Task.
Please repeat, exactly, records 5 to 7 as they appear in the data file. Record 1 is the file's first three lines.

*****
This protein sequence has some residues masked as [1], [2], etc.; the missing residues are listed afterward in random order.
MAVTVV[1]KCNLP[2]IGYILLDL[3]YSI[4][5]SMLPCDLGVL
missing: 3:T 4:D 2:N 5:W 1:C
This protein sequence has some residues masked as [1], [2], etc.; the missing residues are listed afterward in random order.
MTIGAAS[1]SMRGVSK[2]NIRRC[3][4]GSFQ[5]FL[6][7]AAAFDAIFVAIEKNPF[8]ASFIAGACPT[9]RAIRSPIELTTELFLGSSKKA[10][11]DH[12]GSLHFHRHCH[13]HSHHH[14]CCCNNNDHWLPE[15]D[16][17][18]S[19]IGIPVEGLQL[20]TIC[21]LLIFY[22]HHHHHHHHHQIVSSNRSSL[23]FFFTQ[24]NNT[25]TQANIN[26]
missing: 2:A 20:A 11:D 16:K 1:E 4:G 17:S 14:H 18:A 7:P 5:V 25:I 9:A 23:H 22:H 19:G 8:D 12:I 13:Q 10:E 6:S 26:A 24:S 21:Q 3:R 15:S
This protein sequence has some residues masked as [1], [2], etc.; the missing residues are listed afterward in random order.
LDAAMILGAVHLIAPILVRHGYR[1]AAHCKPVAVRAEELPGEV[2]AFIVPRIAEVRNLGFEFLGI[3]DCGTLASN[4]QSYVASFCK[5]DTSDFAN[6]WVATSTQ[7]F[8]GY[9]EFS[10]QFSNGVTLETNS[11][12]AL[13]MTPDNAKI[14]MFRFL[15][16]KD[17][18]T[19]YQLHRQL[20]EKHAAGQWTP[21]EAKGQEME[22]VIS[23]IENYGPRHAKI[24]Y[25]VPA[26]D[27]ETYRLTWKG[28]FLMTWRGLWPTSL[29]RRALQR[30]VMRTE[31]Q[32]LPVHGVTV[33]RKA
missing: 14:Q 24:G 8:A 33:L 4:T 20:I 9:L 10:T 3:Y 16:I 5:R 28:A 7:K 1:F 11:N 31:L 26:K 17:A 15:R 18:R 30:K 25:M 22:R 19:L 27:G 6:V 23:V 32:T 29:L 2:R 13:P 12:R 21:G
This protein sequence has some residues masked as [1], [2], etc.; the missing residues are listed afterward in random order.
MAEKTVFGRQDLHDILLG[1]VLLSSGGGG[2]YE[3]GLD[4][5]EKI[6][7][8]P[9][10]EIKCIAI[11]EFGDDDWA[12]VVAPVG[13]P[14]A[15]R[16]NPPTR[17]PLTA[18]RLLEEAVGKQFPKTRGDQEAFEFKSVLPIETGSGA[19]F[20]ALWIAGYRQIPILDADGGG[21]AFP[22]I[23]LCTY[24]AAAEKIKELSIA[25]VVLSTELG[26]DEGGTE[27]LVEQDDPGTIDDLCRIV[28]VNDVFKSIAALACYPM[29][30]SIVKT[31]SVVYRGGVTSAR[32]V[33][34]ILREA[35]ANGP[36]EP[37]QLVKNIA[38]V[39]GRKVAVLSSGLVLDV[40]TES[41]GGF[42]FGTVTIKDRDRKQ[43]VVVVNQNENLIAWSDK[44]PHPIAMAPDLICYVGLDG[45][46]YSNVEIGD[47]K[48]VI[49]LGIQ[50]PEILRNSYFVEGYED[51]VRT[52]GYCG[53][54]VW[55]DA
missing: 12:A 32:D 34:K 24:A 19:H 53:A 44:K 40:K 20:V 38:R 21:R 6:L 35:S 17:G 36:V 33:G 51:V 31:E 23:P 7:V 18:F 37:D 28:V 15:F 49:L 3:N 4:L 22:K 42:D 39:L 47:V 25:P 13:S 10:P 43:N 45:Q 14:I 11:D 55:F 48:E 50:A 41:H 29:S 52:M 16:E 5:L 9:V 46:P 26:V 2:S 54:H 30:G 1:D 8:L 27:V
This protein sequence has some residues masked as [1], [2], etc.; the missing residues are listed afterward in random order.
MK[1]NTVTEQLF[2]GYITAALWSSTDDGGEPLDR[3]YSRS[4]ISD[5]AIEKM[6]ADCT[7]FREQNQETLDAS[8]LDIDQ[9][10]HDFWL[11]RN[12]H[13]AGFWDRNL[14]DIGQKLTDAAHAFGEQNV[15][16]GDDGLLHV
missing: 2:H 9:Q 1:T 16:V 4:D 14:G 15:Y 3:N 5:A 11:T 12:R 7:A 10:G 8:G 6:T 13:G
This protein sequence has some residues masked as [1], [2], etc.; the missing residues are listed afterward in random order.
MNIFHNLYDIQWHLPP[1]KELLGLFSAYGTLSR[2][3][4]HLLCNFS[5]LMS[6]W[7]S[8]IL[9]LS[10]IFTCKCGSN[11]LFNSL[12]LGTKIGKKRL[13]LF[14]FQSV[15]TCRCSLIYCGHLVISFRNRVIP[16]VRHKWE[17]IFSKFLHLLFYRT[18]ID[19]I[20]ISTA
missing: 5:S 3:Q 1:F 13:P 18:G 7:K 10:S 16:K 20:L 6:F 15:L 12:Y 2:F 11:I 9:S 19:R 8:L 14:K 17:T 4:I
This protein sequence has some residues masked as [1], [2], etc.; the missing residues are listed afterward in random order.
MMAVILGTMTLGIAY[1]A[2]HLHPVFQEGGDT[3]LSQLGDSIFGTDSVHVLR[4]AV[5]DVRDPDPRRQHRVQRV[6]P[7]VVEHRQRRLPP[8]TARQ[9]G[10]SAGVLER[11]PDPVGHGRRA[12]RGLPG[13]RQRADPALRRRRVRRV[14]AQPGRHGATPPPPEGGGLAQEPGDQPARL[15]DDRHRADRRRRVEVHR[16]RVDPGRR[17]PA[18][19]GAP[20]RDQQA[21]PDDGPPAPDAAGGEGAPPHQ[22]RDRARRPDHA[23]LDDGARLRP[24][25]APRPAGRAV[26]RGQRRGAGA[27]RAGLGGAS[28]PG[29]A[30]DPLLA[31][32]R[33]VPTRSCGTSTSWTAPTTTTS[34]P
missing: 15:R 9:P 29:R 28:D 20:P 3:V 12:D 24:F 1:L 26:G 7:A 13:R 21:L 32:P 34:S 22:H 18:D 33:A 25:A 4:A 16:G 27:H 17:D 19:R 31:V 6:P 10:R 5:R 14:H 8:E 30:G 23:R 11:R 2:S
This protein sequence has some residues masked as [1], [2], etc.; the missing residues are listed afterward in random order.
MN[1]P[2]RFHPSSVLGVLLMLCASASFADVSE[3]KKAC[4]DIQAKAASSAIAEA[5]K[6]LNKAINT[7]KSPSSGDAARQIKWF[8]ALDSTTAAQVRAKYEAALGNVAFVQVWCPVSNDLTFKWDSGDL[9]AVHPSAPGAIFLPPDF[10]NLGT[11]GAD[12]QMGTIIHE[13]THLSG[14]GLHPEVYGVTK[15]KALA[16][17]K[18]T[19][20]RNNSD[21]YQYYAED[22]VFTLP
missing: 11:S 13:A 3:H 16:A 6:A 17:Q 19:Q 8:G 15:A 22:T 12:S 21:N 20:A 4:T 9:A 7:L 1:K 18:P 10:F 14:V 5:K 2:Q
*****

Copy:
This protein sequence has some residues masked as [1], [2], etc.; the missing residues are listed afterward in random order.
MK[1]NTVTEQLF[2]GYITAALWSSTDDGGEPLDR[3]YSRS[4]ISD[5]AIEKM[6]ADCT[7]FREQNQETLDAS[8]LDIDQ[9][10]HDFWL[11]RN[12]H[13]AGFWDRNL[14]DIGQKLTDAAHAFGEQNV[15][16]GDDGLLHV
missing: 2:H 9:Q 1:T 16:V 4:D 14:G 15:Y 3:N 5:A 11:T 12:R 7:A 10:G 8:G 6:T 13:G
This protein sequence has some residues masked as [1], [2], etc.; the missing residues are listed afterward in random order.
MNIFHNLYDIQWHLPP[1]KELLGLFSAYGTLSR[2][3][4]HLLCNFS[5]LMS[6]W[7]S[8]IL[9]LS[10]IFTCKCGSN[11]LFNSL[12]LGTKIGKKRL[13]LF[14]FQSV[15]TCRCSLIYCGHLVISFRNRVIP[16]VRHKWE[17]IFSKFLHLLFYRT[18]ID[19]I[20]ISTA
missing: 5:S 3:Q 1:F 13:P 18:G 7:K 10:S 16:K 20:L 6:F 15:L 12:Y 2:F 11:I 9:S 19:R 8:L 14:K 17:T 4:I
This protein sequence has some residues masked as [1], [2], etc.; the missing residues are listed afterward in random order.
MMAVILGTMTLGIAY[1]A[2]HLHPVFQEGGDT[3]LSQLGDSIFGTDSVHVLR[4]AV[5]DVRDPDPRRQHRVQRV[6]P[7]VVEHRQRRLPP[8]TARQ[9]G[10]SAGVLER[11]PDPVGHGRRA[12]RGLPG[13]RQRADPALRRRRVRRV[14]AQPGRHGATPPPPEGGGLAQEPGDQPARL[15]DDRHRADRRRRVEVHR[16]RVDPGRR[17]PA[18][19]GAP[20]RDQQA[21]PDDGPPAPDAAGGEGAPPHQ[22]RDRARRPDHA[23]LDDGARLRP[24][25]APRPAGRAV[26]RGQRRGAGA[27]RAGLGGAS[28]PG[29]A[30]DPLLA[31][32]R[33]VPTRSCGTSTSWTAPTTTTS[34]P
missing: 15:R 9:P 29:R 28:D 20:P 3:V 12:D 24:F 1:L 26:G 7:A 13:R 21:L 32:P 34:S 22:H 18:D 33:A 25:A 4:A 16:G 27:H 17:D 19:R 31:V 6:P 10:R 5:R 14:H 8:E 30:G 23:R 11:R 2:S